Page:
Catch up on this week’s round-up of the latest hosting and tech news. Here’s what we’ve uncovered since our last edition.
Times almost up for UK registered .eu domain holders
The UK’s withdrawal from the EU means UK citizens and organisations won’t be able to hold the registration of a .eu domain when the transition period ends on 31 December. Any .eu domains registered to UK entities will stop working on 1 Jan 2021 and will be revoked and made available to other registrants from 1 Jan 2022.
To be eligible to keep a .eu domain, registrants must be one of the following: a legally established entity in an EU or EEA country, a resident of an EU or EEA country or a citizen of an EU member state. If you are eligible, you will need to update your domain contact details before the deadline.
If you are going to lose your .eu domain on 1 Jan 2021 and wish to keep your website online, you may need to register a new domain and transfer your website to it. If you need help with this please get in touch. You can find and register a new domain on our Domains page.
‘ey up, Yorkshire’s got robot brickies
There’s a bit of a renaissance happening in God’s Own County. While Bielsa and Leeds United are making waves on Match of the Day, when it comes to Grand Designs, it’s the Automated Brick Laying Robot (ABLR) from York’s Construction Automation Ltd that’s stealing the show.
Long considered one of those manual tasks requiring too much skill for a machine, brick laying is a labour intensive job that is both expensive and time-consuming. The ABLR, however, can take a digital plan of a building and, using state of the art robotics engineering, lay bricks and mortar to the architect’s exact design. The robot works by following a track around the perimeter of the building’s footprint, building up the brickwork in layers and only needs the minimum of human input.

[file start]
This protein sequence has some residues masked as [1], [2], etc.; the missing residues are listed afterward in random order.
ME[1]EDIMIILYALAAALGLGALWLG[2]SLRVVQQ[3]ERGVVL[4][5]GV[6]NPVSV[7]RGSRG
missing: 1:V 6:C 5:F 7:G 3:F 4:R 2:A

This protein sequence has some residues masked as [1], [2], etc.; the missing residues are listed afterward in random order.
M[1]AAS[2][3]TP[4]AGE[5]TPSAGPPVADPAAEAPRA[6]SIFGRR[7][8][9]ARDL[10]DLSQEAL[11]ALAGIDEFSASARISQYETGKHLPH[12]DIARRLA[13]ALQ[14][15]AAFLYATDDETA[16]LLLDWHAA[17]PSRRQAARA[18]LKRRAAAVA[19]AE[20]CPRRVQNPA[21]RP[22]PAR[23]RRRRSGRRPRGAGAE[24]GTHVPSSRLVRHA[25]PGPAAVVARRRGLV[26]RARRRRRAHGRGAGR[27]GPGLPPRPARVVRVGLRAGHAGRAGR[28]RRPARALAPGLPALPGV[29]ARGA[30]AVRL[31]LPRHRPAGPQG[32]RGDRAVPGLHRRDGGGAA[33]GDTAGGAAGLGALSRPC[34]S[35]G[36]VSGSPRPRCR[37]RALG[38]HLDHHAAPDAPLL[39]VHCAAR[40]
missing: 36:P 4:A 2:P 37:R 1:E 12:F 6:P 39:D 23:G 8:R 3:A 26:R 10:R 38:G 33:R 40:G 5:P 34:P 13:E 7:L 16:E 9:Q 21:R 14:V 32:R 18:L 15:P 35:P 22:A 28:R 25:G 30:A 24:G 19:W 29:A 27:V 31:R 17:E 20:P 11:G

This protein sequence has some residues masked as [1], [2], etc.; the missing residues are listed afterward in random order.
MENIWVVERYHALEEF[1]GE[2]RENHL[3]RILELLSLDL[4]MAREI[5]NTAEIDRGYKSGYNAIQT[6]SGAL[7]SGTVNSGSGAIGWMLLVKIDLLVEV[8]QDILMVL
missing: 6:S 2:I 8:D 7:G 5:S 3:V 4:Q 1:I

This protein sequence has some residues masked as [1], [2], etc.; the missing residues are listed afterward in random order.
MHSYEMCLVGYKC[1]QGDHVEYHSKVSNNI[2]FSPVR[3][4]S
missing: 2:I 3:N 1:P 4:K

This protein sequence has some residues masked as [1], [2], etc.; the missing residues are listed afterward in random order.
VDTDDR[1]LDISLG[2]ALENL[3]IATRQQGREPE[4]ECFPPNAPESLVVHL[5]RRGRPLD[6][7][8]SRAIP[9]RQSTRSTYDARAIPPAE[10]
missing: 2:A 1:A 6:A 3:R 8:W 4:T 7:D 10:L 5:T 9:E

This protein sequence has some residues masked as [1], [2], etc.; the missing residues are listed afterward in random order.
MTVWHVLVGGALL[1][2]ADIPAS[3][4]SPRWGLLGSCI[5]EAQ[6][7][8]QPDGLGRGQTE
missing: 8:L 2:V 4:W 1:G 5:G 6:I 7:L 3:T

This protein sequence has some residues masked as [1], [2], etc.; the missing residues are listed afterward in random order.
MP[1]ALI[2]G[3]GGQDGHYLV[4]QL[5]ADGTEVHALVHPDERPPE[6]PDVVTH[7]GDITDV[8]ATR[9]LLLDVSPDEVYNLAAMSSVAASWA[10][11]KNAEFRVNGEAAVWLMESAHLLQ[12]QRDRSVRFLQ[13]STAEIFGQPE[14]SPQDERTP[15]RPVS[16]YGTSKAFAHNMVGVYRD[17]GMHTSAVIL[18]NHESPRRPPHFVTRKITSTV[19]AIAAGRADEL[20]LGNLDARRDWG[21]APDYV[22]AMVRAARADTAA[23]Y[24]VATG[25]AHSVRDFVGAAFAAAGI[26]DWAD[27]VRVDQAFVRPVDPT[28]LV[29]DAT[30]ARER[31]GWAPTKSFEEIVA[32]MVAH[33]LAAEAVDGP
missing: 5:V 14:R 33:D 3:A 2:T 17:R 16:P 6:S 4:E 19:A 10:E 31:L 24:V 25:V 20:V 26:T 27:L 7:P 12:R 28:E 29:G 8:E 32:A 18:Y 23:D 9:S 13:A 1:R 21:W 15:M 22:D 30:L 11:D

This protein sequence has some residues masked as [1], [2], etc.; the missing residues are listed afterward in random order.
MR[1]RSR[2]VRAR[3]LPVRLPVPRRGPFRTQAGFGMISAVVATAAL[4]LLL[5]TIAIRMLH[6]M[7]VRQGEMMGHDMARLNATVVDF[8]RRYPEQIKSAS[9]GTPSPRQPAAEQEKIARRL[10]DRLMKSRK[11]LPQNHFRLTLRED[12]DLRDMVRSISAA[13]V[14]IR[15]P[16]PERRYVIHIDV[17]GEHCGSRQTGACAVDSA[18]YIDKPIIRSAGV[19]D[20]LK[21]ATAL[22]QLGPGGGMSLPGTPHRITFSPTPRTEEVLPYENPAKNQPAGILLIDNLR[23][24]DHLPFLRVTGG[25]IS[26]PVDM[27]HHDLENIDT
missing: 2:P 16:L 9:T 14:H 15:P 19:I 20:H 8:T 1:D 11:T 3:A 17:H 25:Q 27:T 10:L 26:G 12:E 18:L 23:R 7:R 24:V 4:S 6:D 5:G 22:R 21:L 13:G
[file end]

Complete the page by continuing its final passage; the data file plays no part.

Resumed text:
The technology provides numerous benefits. It decreases the cost of a build, speeds up construction, increases site safety, ensures build accuracy and uniformity and even provides detailed analytics – all without drinking copious amounts of Yorkshire tea.
UK ransomware attacks surge 80% in last quarter
Cybercriminals selling Ransomware as a Service (RaaS) have contributed to an 80% increase in UK ransomware attacks over the last three months, according to security company, Check Point. It’s not just the UK which has been affected: globally, the figures are up by 50%, while the US has seen a 98% increase and Germany 145%.
The starting point in the rise coincided with the start of the pandemic and the major attacks have been against companies with remote workers, universities and healthcare organisations. The Maze and Ryuk forms of the malware have been the most commonly used, with the latter still being used to attack around 20 organisations each week. Researchers believe that the easy availability of ransomware, together with the growing numbers of organisations paying the ransom, particularly to stop stolen data being leaked, are the main drivers behind the rise.
Erm, that’s not the recycling we had in mind…
With hundreds of millions of old smart devices being replaced each year, recycling makes sense. Many contain rare earth metals which, if reused, could dramatically reduce the environmental damage done during their mining. Add to this the recycling of all the metal, plastics and reusable technology and it’s a task that benefits everyone.
That, it seems, is what Apple had intended when it began recycling its old gadgets. It wasn’t, however, what its Canadian recycling company, Geep Canada, had in mind. Instead of stripping down all the old technology, it discovered it could make more money by reselling some of the items second-hand. Indeed, Apple has now accused Geep Canada of stealing and reselling over 100,000 of its products.
Apple’s ability to keep track of its products led it to discover that of the half a million iPhones, iPads and Apple watches it sent to Geep Canada, at least 18% of them were still accessing the internet. Looks like Geep Canada are in Siri-ous trouble.
Only 27% of companies comply with PCI DSS
PCI DSS is an online payment security standard designed to ensure that payment card data is handled securely during online transactions. According to research by Verizon, however, only 27% of companies, globally, fully meet the standards.
Despite compliance being a fundamental responsibility of businesses in order to protect their customers and suppliers, Verizon’s findings showed that many companies lacked the resources or commitment to support data security long term, with the recent data showing a marked decline in compliance since 2017 when the figure was 55%.
The research also pointed out that the US has the highest failure rate for a country, with only 20% of businesses fully compliant, while across business sectors, hospitality fared the worst with only 25%. Though the finance sector came out on top, as expected, the compliance rate was still only 40%. Alarmingly, even there, 30% of financial organisations failed to maintain critical security perimeter controls.
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